Fentanyl: Understanding its Effects and Signs of Addiction

Fentanyl can be addictive and potentially dangerous, whether used for medical purposes by patients, diverted to get high by recreational users, or acquired in an impure form off the streets for injection by abusers. If you are struggling daily with fentanyl addiction and want to quit, call our 24-Hour Toll-Free Addiction Helpline at (855) 904-7873.


Once again, fentanyl is creating a lot of buzz on the streets and causing an outbreak of overdose and deaths. A lethal combination of fentanyl and heroin is being blamed for several dozen recent deaths in the U.S., including 37 in Maryland and 22 in Pennsylvania. But the problem is not new — Fentanyl-laced heroin outbreaks during the last decade have resulted in hundreds of fatalities.

In addition, there has been a dramatic increase in pain medications dispensed during the last decade. Along with that has come a rise in the abuse and addiction of these drugs. In the U.S. alone, approximately 3.4 million prescriptions were written for fentanyl products during the first six months of 2013. So what exactly is fentanyl, and why should you be concerned?

What is Fentanyl?

In general, fentanyl is a powerful opioid drug prescribed by doctors to treat severe pain. However, fentanyl is also produced illicitly in clandestine laboratories to be sold on the streets for its powerful high.

Licit Fentanyl Pain Medications

Actiq, Fentora, Duragesic, and Sublimaze are common brand names for the synthetic opioid fentanyl. These medications manage moderate to severe pain, typically in cancer patients, which otherwise is not controlled by other medicines. It is administered through a skin patch, by injection, or as a lozenge.

Fentanyl is a potent painkiller; by some estimates, it can be 50 to 100 times more powerful than morphine. This narcotic analgesic can be beneficial when used as prescribed. But like other opioids, patients with chronic pain can become dependent on it, potentially leading to addiction.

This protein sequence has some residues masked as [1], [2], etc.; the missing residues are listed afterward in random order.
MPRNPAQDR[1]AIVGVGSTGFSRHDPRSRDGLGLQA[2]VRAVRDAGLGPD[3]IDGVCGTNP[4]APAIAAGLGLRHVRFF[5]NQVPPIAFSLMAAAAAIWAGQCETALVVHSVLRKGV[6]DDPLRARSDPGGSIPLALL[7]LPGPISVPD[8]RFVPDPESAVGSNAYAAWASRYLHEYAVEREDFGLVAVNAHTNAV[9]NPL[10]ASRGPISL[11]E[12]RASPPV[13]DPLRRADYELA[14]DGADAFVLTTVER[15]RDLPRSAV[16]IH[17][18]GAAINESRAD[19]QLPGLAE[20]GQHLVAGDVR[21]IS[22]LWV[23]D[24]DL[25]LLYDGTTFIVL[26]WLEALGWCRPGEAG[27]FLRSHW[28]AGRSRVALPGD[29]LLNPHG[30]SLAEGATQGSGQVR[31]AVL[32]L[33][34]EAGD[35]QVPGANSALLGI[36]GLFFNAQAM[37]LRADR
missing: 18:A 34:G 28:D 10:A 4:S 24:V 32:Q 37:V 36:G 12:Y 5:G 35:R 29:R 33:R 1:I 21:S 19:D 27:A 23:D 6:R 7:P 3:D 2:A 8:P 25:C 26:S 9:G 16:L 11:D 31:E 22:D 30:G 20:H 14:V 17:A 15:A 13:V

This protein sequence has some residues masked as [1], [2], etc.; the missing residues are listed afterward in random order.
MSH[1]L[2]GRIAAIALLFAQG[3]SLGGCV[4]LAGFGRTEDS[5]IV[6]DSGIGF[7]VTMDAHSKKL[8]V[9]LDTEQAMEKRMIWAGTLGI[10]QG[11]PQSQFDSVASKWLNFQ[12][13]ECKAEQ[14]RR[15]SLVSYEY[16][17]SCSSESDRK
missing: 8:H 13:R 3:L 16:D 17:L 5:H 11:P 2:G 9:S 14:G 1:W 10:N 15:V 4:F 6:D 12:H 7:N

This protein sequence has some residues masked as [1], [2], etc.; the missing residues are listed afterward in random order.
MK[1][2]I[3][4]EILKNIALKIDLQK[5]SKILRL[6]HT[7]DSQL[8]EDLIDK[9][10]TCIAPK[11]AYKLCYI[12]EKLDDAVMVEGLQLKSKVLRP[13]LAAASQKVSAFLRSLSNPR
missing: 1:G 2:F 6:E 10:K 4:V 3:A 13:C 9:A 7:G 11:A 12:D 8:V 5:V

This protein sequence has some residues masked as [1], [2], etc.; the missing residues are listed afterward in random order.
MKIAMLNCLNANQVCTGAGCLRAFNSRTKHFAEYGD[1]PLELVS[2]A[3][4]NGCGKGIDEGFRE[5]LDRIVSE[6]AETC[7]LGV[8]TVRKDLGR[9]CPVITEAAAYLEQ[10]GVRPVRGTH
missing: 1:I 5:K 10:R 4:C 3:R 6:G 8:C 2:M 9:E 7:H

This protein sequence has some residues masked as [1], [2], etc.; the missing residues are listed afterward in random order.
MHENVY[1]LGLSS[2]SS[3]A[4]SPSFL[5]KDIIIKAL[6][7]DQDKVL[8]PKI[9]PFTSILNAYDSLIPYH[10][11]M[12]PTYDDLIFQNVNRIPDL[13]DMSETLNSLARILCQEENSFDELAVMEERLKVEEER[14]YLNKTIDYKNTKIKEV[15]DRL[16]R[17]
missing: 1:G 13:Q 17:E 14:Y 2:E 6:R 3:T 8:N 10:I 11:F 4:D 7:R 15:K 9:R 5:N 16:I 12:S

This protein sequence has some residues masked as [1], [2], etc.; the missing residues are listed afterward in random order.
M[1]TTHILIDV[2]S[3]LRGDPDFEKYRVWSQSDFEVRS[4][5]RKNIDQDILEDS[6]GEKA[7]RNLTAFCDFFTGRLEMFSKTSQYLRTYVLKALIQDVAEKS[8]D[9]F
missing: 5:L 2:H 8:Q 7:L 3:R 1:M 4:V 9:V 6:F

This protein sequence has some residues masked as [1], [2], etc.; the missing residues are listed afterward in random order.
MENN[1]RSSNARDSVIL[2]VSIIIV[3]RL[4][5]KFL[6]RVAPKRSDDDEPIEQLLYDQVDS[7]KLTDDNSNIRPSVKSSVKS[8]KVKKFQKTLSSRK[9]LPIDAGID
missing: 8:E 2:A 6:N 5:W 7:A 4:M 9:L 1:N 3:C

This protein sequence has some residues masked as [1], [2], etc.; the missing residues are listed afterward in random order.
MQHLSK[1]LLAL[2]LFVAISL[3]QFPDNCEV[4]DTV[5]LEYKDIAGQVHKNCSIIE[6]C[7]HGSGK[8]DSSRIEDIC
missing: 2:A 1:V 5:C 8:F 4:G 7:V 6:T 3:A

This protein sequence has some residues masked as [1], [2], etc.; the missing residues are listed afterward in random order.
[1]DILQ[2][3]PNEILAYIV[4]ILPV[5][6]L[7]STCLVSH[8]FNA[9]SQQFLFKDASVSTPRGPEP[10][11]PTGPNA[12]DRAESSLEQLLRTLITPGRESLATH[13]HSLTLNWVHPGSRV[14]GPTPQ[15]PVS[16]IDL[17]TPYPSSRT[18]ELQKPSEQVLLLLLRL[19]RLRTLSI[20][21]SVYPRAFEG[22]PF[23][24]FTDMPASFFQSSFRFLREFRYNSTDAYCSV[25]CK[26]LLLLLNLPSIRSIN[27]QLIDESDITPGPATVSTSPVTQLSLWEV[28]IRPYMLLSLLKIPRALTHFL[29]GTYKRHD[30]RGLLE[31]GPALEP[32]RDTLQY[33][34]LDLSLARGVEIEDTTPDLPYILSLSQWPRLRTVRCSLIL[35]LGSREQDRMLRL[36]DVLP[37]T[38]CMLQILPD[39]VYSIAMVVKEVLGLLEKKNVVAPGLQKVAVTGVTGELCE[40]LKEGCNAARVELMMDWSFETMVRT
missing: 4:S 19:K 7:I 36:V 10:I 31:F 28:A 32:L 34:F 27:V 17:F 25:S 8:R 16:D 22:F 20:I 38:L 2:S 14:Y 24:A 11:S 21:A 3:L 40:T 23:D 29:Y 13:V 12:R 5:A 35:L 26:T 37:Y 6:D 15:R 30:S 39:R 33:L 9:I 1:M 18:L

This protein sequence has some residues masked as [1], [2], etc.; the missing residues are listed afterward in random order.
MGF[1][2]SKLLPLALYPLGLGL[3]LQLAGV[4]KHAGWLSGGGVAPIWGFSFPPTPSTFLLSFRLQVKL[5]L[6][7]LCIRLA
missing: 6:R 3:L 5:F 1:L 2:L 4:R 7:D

Illicit Use of Fentanyl Pain Medication and Nonpharmaceutical Fentanyl

Fentanyl creates an intense state of euphoria, so abusers often divert prescribed fentanyl medications to use illicitly for the sole purpose of getting high. For example, the gel contents in fentanyl patches are often removed and injected or ingested. On the street, fentanyl is called Apache, China girl, China white, Dance fever, Friend, Goodfella, Jackpot, TNT, Tango, and Cash.

In contrast, the fentanyl responsible for the recent wave of overdoses is being synthesized in clandestine labs and mixed with heroin in a 50/50 ratio. Nonpharmaceutical fentanyl combined with heroin or cocaine significantly amplifies their potency, as well as the potential dangers. It causes severe respiratory depression–during an overdose, the user may become unconscious, stop breathing and die. The risk for overdose is also increased because users are not getting pharmaceutical-grade fentanyl or a known dosage amount. In fact, they don’t know what they are taking.

Fentanyl Intoxication Effects and Potential Health Consequences

Fentanyl is classified as a Schedule II drug under the Controlled Substances Act. And like other opioids, it is associated with increased tolerance and dependence and a high potential for addiction.
The intoxication effects of fentanyl use include:

Impaired coordinationConfusionSweating
Clammy skin

The potential health consequences of fentanyl use include:

Slowed or arrested breathingUnconsciousnessComa

Fentanyl Addiction and Treatment

Signs of fentanyl addiction include changes in behavior, mood, and emotions. Uncomfortable and sometimes painful withdrawal symptoms can occur when its use is discontinued, including flu-like symptoms such as nausea, vomiting, diarrhea, chills, and muscle pain. In severe cases of addiction, seizures may occur. Therefore, it is advisable to withdraw under the supervision of trained and experienced medical professionals.

Medical professionals at Holy Land Rehab have successfully treated patients addicted to opioid pain medications. Intensive outpatient programs include safe and comfortable detoxification, rehabilitation, individual and family counseling, relapse prevention, and more to help you become drug-free and get your life back on track.
Start your recovery from fentanyl dependence or addiction today by calling our 24-Hour Toll-Free Helpline at (888) 446-5952. A caring counselor will answer any of your questions regarding fentanyl abuse and discuss the treatment options available for you.

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